The Cockapoo is the UK’s most popular mixed breed or hybrid dog type, and they’re actually the fourth most popular dog breed or type in the UK overall, and so there are significant numbers of Cockapoos around.
There are a large number of reasons behind the Cockapoo’s modern popularity, and they are small to medium in size and so a good fit for many different types of homes, as well as having great personalities, outgoing natures, and kind temperaments.
If you are looking for a new dog for your family and are checking out the available options, the Cockapoo is definitely a dog to find out more about. However, you need to do plenty of research into any dog breed or type before you commit to a purchase, and this means finding out about any challenges or particular traits within the breed that might affect your final decision.
In this article we will share ten things you need to know about Cockapoos before you buy one, as part of your research. Read on to learn more.
First of all, the Cockapoo isn’t a dog breed, but a dog type. This means that they’re classed as cross breeds or mongrels by the Kennel Club, and there is no formal breed standard in place for Cockapoos to dictate what their looks and personality should be like.
The lack of pedigree status afforded to the Cockapoo is only an issue if you want to compete in formal dog shows or otherwise value pedigree registration highly, but it is worth bearing in mind.
You can use the following Pets4Homes page to find detailsof all hybrid dog types in the uk.
The two component dog breeds that make up the Cockapoo are the poodle and the cocker spaniel, and these are two breeds with two very different types of coats. Poodle coats are low-shedding and wiry, whilst cocker spaniels have a smoother, longer and heavier shedding coat.
The combined traits that any Cockapoo inherits from their parents can be variable in all ways, and the coat is just one of them – not all Cockapoos have a low shedding coat like the poodle.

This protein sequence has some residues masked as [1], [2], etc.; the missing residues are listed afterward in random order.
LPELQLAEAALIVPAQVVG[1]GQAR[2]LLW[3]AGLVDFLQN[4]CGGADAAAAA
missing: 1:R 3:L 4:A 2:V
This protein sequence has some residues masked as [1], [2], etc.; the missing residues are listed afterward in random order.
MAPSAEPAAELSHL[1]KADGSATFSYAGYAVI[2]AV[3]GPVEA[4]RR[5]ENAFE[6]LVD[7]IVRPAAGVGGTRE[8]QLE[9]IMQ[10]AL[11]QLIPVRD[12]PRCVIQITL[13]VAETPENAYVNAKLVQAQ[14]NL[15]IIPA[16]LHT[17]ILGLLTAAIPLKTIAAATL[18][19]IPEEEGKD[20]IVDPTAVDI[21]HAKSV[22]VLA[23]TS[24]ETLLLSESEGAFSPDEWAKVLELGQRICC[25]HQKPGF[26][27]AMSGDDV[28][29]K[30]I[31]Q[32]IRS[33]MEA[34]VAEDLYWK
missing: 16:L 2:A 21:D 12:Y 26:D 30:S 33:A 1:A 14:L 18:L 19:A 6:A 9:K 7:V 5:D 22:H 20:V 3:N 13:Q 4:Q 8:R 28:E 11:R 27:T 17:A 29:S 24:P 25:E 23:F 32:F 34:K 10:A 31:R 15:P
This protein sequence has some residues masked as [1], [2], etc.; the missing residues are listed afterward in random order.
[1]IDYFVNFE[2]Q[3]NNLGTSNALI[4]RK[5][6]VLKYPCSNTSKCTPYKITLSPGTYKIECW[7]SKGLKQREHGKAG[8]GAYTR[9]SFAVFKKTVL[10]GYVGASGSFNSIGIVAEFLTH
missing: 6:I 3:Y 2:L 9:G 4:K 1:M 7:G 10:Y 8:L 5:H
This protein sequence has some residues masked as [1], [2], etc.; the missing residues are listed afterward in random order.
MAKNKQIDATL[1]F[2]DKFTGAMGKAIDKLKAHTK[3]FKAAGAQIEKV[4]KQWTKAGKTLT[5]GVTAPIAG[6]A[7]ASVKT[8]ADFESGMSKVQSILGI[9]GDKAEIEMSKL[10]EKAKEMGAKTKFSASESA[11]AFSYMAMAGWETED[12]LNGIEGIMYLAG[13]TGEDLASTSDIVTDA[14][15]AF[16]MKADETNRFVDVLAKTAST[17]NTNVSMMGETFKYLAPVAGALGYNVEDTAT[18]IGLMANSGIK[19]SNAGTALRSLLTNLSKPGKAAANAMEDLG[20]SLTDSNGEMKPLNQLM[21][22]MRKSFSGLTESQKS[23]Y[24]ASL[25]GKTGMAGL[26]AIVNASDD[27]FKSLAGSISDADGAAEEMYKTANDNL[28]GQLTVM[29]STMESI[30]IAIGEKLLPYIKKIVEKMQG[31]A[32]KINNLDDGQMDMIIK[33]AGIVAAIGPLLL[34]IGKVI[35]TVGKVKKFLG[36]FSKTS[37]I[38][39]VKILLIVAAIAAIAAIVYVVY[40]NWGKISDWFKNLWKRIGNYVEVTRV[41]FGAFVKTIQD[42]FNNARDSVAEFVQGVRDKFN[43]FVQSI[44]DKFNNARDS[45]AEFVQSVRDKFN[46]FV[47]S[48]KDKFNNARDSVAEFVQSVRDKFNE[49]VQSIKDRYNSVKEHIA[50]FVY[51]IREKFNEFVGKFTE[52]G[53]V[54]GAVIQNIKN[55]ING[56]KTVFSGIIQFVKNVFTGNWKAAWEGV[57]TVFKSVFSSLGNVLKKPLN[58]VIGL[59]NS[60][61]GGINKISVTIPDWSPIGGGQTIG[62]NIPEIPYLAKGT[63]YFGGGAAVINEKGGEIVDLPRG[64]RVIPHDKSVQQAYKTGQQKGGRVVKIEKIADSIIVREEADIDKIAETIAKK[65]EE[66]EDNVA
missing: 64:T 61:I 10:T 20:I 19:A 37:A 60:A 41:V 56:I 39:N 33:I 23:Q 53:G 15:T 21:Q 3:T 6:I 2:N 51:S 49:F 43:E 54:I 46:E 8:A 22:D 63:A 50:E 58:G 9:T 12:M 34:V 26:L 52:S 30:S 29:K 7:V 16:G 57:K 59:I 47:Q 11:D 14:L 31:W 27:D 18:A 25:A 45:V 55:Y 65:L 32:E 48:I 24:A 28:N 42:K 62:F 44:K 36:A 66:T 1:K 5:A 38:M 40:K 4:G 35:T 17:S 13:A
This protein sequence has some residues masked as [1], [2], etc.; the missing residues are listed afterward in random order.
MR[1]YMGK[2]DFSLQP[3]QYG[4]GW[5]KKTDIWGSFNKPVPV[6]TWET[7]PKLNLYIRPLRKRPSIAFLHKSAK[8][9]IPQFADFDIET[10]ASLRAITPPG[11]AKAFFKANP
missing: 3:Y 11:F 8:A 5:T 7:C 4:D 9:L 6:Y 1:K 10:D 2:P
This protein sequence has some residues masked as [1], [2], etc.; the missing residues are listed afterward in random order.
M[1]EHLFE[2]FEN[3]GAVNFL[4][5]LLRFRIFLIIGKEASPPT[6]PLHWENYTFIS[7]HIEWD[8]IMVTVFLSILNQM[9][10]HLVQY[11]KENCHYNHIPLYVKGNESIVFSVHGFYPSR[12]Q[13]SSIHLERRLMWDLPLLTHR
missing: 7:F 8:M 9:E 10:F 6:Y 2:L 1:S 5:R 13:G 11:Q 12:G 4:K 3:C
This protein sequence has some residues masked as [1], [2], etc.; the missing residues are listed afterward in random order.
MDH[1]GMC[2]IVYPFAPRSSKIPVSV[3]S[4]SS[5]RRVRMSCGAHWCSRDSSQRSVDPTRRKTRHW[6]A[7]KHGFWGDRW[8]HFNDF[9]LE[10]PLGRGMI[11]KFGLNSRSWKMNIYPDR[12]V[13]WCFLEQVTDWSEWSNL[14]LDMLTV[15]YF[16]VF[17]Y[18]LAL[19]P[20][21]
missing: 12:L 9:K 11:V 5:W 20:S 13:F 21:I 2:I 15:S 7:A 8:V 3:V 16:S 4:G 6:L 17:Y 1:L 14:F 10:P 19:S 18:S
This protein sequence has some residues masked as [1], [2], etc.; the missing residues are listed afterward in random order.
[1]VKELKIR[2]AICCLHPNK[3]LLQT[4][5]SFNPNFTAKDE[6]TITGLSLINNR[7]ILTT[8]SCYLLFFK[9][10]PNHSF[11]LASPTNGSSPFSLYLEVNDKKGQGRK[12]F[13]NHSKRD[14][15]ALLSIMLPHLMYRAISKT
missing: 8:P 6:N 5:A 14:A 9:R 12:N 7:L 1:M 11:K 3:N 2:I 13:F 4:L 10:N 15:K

Cockapoos are friendly, loving and outgoing dogs that enjoy playing with other dogs and that love the company of humans, but they are generally fairly intolerant of being left alone for very long.
Whilst a dog of any type can develop separation anxiety, this is particularly common within the Cockapoo dog type, which means that if you are out at work all day and need to leave your dog alone frequently, the Cockapoo might not be the best pick.
As mentioned, a Cockapoo is created from the crossing of a poodle and a cocker spaniel, then the subsequent crossing of Cockapoos themselves and sometimes, by crossing a Cockapoo back with one of their two parent breeds.
To identify how many generations of a dog’s ancestors were Cockapoos as opposed to dogs from either of their two related breeds, they are given an “F” number identifier.
You can find out more about Cockapoo generations and “F” numbers here.
The Cockapoo is a lively, outgoing and high energy dog breed, and they need to be taken on at least a couple of long, varied and interesting walks each day.
This is not a sedentary breed that will tolerate missed walks or lots of shortcuts, so if you are looking for a canine couch potato as your next dog, the Cockapoo won’t be a good choice.
Cockapoos benefit from the hybrid vigour that is achieved from crossing two unrelated dog breeds, and this reduces the risks of hereditary health issues being passed on to the next generation.
However, the health of individual Cockapoos can be quite variable, and hereditary health issues carried by one or both of their parents can still manifest, so it is important to do plenty of research into Cockapoo health, and also that of both parent breeds too.
One huge advantage for families seeking a new dog is that Cockapoos are usually an excellent choice for families with children, and Cockapoos will often seek out the company of kids for fun and games.
The way that your dog is trained, treated, and their experiences with children have an impact too of course, but if you need to ensure your dog is good with kids, the Cockapoo is definitely a breed to consider.
Cockapoos have both high energy levels and plenty of wit, and they’re smart, forward thinking dogs that can learn lots of commands and skills.
This means that they’re often a natural fit for canine sports like agility, heelwork and flyball, and so a good small to medium sized breed to consider if you fancy having a go!
The Cockapoo’s compact size, intelligence and outgoing nature makes them a good fit for a huge and diverse range of different types of homes and owners, from active retired people to young families to one-man bands alike.
They are also reputed to be a good pick for the first-time dog owner too, and are good to train with sufficient research.
The average asking price for Cockapoos advertised for sale on Pets4Homes at the time of writing is just over £800, which represents a significant financial commitment. This makes the Cockapoo more costly on average than even many pedigree breeds – so if you were hoping to save a few pounds by choosing a crossbreed dog, you will be disappointed in this case!